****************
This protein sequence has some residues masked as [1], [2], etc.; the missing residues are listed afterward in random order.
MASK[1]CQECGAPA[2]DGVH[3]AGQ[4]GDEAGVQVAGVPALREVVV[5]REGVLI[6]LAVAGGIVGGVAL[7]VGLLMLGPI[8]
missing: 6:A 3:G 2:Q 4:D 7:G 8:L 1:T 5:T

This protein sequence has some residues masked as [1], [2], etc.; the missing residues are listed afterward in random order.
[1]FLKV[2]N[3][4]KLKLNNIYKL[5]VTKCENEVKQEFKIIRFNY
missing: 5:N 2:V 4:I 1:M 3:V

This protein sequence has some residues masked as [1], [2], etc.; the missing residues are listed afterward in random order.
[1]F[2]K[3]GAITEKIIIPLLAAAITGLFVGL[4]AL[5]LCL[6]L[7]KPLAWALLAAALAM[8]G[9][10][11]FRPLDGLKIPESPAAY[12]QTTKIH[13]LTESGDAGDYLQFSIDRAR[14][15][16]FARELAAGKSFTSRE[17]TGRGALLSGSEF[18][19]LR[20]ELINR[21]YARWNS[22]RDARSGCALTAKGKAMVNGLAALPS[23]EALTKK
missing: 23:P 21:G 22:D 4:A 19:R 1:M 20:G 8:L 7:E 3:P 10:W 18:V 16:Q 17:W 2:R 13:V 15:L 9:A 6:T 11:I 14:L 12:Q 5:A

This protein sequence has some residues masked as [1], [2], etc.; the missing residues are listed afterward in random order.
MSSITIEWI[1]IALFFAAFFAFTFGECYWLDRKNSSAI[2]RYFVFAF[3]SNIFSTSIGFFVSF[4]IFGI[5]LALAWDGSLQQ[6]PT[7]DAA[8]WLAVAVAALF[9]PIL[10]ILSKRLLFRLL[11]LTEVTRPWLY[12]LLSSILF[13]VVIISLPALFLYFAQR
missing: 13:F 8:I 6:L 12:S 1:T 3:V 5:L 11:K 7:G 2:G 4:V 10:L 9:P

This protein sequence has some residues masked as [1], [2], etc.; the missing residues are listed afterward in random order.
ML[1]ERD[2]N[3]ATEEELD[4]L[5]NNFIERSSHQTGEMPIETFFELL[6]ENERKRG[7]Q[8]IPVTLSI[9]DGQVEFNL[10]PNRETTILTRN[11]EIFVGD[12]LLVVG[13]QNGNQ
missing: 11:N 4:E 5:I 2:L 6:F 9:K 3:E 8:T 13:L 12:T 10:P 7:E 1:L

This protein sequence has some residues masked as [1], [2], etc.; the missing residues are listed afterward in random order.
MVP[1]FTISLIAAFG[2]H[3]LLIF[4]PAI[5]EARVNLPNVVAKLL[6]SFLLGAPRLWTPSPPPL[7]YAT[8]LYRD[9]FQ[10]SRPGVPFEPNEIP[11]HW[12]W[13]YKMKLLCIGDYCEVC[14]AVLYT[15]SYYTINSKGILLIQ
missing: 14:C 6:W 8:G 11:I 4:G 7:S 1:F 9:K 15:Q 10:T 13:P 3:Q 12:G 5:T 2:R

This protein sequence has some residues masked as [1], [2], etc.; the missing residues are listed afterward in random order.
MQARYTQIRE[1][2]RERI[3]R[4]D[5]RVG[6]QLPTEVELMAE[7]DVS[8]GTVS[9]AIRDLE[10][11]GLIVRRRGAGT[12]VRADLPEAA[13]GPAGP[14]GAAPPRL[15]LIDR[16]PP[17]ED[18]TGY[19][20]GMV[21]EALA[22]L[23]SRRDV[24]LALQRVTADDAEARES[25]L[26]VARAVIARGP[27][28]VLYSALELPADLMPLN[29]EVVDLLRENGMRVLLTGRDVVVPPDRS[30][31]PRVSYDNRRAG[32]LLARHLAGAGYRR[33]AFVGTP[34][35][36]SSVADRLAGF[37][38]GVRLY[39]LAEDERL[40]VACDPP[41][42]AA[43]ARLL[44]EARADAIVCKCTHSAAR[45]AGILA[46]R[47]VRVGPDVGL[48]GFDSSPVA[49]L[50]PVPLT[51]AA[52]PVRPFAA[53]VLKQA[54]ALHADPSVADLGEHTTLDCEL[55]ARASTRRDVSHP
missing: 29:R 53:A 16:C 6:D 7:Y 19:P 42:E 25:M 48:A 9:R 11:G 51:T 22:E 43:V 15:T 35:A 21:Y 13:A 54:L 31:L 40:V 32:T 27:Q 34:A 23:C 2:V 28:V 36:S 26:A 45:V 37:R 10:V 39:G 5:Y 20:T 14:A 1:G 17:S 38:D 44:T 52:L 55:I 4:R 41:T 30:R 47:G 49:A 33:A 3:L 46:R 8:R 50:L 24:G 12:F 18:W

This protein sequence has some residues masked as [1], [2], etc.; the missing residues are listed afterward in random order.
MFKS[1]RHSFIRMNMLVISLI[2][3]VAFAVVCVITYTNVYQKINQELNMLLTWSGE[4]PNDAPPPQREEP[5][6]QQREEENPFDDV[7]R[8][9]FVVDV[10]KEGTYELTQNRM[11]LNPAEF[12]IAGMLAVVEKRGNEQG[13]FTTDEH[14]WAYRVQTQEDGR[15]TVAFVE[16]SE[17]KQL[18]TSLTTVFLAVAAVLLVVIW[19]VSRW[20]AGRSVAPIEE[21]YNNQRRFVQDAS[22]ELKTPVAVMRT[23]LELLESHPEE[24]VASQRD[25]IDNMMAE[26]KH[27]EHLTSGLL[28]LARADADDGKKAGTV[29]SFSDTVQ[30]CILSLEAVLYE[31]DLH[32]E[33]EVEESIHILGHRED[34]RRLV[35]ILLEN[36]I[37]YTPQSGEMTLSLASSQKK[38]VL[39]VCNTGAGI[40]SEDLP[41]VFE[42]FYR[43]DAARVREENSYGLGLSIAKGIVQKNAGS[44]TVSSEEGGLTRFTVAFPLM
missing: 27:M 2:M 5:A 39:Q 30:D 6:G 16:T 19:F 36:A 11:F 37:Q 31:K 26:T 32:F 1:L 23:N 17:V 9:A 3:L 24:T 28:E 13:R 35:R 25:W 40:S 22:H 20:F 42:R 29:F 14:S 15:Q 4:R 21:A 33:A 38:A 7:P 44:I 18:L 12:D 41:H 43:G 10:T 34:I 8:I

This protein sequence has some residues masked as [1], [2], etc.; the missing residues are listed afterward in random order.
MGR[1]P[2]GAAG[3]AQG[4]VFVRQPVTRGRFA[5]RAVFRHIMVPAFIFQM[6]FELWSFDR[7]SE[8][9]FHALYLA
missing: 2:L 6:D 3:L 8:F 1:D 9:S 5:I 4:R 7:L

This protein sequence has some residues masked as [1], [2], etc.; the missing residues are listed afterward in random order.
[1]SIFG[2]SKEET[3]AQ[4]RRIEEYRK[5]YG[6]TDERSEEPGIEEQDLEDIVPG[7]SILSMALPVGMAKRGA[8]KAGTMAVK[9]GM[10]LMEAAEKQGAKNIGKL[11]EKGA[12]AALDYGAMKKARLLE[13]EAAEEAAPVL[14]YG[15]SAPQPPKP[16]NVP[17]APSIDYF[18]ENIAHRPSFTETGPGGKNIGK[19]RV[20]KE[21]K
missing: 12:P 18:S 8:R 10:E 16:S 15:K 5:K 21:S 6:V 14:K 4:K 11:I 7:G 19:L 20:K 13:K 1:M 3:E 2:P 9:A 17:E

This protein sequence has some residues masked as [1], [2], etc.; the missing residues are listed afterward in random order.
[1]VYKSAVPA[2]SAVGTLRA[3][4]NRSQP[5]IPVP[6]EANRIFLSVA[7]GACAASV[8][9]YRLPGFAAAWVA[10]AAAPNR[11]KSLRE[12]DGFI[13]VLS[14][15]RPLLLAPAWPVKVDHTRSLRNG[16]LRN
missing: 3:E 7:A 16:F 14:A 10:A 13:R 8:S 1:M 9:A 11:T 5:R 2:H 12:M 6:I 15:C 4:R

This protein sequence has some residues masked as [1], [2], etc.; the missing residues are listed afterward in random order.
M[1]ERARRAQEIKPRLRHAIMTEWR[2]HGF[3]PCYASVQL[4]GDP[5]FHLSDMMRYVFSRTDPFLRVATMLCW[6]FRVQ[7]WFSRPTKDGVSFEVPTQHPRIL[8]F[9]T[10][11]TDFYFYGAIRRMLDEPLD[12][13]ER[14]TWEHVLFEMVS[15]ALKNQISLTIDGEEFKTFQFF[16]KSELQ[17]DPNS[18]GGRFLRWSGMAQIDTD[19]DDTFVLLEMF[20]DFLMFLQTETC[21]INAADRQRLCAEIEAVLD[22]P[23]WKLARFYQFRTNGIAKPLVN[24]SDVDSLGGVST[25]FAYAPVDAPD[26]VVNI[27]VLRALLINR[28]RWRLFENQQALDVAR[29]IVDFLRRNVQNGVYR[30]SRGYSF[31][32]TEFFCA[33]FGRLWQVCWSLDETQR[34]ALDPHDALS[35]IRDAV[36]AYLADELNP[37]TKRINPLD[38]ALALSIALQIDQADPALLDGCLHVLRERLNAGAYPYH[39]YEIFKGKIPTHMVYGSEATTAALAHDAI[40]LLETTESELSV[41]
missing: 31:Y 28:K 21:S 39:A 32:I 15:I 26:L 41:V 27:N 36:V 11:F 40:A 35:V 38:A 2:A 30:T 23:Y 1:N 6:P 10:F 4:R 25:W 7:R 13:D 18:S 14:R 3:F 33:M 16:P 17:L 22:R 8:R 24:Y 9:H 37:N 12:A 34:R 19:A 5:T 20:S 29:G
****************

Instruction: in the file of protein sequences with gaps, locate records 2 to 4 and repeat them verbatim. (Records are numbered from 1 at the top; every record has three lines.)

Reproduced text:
This protein sequence has some residues masked as [1], [2], etc.; the missing residues are listed afterward in random order.
[1]FLKV[2]N[3][4]KLKLNNIYKL[5]VTKCENEVKQEFKIIRFNY
missing: 5:N 2:V 4:I 1:M 3:V

This protein sequence has some residues masked as [1], [2], etc.; the missing residues are listed afterward in random order.
[1]F[2]K[3]GAITEKIIIPLLAAAITGLFVGL[4]AL[5]LCL[6]L[7]KPLAWALLAAALAM[8]G[9][10][11]FRPLDGLKIPESPAAY[12]QTTKIH[13]LTESGDAGDYLQFSIDRAR[14][15][16]FARELAAGKSFTSRE[17]TGRGALLSGSEF[18][19]LR[20]ELINR[21]YARWNS[22]RDARSGCALTAKGKAMVNGLAALPS[23]EALTKK
missing: 23:P 21:G 22:D 4:A 19:R 1:M 20:G 8:L 7:E 3:P 10:W 18:V 16:Q 17:W 2:R 13:V 15:L 9:A 6:T 11:I 14:L 12:Q 5:A

This protein sequence has some residues masked as [1], [2], etc.; the missing residues are listed afterward in random order.
MSSITIEWI[1]IALFFAAFFAFTFGECYWLDRKNSSAI[2]RYFVFAF[3]SNIFSTSIGFFVSF[4]IFGI[5]LALAWDGSLQQ[6]PT[7]DAA[8]WLAVAVAALF[9]PIL[10]ILSKRLLFRLL[11]LTEVTRPWLY[12]LLSSILF[13]VVIISLPALFLYFAQR
missing: 13:F 8:I 6:L 12:S 1:T 3:V 5:L 11:K 7:G 2:G 4:V 10:L 9:P